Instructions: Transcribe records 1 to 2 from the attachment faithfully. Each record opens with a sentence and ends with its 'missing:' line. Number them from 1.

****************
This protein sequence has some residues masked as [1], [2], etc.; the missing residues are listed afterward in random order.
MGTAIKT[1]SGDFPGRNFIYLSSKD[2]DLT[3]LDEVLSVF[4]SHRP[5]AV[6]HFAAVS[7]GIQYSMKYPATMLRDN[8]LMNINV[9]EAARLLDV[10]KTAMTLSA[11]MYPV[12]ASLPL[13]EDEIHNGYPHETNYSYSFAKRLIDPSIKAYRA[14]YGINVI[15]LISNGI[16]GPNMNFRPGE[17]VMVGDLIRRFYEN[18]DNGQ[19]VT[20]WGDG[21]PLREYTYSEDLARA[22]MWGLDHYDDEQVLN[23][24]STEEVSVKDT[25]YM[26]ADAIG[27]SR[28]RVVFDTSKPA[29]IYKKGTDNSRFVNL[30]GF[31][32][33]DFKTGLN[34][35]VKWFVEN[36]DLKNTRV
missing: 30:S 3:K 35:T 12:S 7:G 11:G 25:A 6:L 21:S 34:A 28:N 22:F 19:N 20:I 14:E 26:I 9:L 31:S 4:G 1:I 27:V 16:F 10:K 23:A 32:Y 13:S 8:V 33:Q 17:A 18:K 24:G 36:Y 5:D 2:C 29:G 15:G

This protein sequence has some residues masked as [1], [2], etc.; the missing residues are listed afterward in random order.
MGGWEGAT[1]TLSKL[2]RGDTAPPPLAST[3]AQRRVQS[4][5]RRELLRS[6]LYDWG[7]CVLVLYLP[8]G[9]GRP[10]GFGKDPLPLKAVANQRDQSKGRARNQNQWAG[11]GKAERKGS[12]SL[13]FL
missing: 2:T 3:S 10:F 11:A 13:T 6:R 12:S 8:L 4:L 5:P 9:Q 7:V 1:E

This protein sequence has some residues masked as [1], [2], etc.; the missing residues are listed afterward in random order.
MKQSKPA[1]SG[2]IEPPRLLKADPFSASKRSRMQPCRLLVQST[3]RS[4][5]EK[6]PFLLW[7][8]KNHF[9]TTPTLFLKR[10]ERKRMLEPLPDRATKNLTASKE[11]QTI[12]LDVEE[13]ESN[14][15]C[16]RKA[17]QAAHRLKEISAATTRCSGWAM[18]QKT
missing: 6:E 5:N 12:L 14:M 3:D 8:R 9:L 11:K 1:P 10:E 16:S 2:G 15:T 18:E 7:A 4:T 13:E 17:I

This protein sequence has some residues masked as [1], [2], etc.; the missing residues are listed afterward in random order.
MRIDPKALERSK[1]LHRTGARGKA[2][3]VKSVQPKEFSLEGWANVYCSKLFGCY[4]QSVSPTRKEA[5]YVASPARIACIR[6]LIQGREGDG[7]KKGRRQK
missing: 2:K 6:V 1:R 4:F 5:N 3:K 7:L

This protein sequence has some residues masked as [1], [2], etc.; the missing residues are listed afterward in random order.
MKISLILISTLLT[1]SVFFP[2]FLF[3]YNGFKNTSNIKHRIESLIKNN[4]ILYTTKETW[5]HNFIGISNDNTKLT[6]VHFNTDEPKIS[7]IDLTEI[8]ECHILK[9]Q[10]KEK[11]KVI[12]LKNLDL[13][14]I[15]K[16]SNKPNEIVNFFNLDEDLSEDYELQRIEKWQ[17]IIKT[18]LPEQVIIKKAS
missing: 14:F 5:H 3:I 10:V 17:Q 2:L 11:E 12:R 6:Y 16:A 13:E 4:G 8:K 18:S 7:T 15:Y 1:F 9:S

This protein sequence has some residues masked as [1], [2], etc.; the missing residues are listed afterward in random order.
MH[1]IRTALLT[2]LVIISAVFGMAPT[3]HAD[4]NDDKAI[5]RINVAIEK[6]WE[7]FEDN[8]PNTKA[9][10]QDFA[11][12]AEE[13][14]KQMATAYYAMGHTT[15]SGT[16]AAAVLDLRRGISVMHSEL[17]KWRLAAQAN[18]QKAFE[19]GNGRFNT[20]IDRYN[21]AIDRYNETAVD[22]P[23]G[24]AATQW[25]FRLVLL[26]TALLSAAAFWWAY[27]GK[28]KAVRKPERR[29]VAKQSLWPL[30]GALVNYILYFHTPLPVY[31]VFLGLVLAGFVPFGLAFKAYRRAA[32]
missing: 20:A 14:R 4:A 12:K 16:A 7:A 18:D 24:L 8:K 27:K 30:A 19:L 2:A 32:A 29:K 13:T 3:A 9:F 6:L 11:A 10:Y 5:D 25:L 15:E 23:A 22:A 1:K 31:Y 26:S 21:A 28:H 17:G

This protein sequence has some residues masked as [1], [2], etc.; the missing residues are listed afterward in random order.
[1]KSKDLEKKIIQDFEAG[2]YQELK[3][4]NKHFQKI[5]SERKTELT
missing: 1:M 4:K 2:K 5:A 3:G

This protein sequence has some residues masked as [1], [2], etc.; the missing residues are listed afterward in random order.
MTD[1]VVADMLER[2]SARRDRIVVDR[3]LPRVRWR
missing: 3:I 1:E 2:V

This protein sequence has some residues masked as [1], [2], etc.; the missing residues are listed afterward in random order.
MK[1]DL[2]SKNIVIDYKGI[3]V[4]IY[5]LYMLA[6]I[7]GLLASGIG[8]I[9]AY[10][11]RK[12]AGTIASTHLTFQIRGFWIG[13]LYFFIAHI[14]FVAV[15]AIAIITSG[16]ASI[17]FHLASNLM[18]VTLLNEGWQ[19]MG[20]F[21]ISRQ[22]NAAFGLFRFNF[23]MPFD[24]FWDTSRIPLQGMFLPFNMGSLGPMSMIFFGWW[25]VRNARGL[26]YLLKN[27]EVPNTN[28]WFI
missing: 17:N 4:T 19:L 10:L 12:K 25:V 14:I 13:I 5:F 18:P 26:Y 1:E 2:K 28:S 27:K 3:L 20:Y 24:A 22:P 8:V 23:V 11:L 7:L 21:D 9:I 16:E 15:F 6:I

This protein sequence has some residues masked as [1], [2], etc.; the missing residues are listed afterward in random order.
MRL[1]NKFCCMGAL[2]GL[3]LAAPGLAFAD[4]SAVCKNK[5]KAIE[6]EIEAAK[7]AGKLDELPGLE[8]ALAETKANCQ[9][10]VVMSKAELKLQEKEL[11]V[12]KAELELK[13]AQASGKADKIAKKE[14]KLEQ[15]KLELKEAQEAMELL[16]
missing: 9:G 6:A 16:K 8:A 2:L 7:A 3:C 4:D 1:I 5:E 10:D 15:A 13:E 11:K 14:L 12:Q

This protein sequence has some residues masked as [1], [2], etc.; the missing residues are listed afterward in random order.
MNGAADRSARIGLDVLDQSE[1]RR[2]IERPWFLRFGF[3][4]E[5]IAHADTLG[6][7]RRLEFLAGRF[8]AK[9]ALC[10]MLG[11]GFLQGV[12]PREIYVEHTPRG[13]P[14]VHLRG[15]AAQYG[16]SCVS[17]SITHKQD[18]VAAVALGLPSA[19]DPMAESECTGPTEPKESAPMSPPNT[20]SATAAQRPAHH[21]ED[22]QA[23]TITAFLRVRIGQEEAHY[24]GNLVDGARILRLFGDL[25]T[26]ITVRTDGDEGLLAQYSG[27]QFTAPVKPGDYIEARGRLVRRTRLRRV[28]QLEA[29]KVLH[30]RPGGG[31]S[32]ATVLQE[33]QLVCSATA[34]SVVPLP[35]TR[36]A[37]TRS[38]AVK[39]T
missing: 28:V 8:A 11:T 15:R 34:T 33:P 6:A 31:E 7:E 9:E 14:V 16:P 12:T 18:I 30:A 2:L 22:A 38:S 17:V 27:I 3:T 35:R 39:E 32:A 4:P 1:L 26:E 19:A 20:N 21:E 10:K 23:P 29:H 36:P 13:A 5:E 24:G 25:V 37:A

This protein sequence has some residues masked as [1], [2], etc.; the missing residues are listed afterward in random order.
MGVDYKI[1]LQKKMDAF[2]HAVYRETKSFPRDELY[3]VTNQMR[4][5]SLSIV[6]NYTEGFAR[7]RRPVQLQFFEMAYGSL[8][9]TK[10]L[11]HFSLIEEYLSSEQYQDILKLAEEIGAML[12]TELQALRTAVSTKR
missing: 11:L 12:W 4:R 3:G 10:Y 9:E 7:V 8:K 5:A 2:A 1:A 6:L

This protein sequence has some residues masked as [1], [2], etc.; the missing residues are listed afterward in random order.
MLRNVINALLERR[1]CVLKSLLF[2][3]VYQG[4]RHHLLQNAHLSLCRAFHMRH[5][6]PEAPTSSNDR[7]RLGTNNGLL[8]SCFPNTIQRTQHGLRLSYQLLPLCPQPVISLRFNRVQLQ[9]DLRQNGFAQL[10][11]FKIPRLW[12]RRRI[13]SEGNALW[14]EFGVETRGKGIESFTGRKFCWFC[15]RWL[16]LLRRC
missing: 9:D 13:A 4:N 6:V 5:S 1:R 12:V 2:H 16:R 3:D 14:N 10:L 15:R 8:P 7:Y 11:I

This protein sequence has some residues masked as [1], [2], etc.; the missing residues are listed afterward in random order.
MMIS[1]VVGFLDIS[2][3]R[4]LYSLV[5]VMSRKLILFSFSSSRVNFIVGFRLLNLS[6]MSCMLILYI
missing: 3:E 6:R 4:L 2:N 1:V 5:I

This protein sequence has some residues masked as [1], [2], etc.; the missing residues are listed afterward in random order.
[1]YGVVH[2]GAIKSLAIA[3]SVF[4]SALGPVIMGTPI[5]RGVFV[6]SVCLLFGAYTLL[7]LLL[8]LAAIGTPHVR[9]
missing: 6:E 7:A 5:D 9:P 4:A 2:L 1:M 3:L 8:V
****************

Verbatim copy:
This protein sequence has some residues masked as [1], [2], etc.; the missing residues are listed afterward in random order.
MGTAIKT[1]SGDFPGRNFIYLSSKD[2]DLT[3]LDEVLSVF[4]SHRP[5]AV[6]HFAAVS[7]GIQYSMKYPATMLRDN[8]LMNINV[9]EAARLLDV[10]KTAMTLSA[11]MYPV[12]ASLPL[13]EDEIHNGYPHETNYSYSFAKRLIDPSIKAYRA[14]YGINVI[15]LISNGI[16]GPNMNFRPGE[17]VMVGDLIRRFYEN[18]DNGQ[19]VT[20]WGDG[21]PLREYTYSEDLARA[22]MWGLDHYDDEQVLN[23][24]STEEVSVKDT[25]YM[26]ADAIG[27]SR[28]RVVFDTSKPA[29]IYKKGTDNSRFVNL[30]GF[31][32][33]DFKTGLN[34][35]VKWFVEN[36]DLKNTRV
missing: 30:S 3:K 35:T 12:S 7:G 11:G 25:A 6:L 21:S 34:A 28:N 22:F 19:N 20:I 14:E 26:I 9:L 31:S 4:G 1:I 27:V 16:F 10:K 23:A 32:Y 13:S 8:V 33:Q 17:A 18:K 24:G 36:Y 5:D 2:C 29:G 15:G

This protein sequence has some residues masked as [1], [2], etc.; the missing residues are listed afterward in random order.
MGGWEGAT[1]TLSKL[2]RGDTAPPPLAST[3]AQRRVQS[4][5]RRELLRS[6]LYDWG[7]CVLVLYLP[8]G[9]GRP[10]GFGKDPLPLKAVANQRDQSKGRARNQNQWAG[11]GKAERKGS[12]SL[13]FL
missing: 2:T 3:S 10:F 11:A 13:T 6:R 12:S 8:L 4:L 5:P 9:Q 7:V 1:E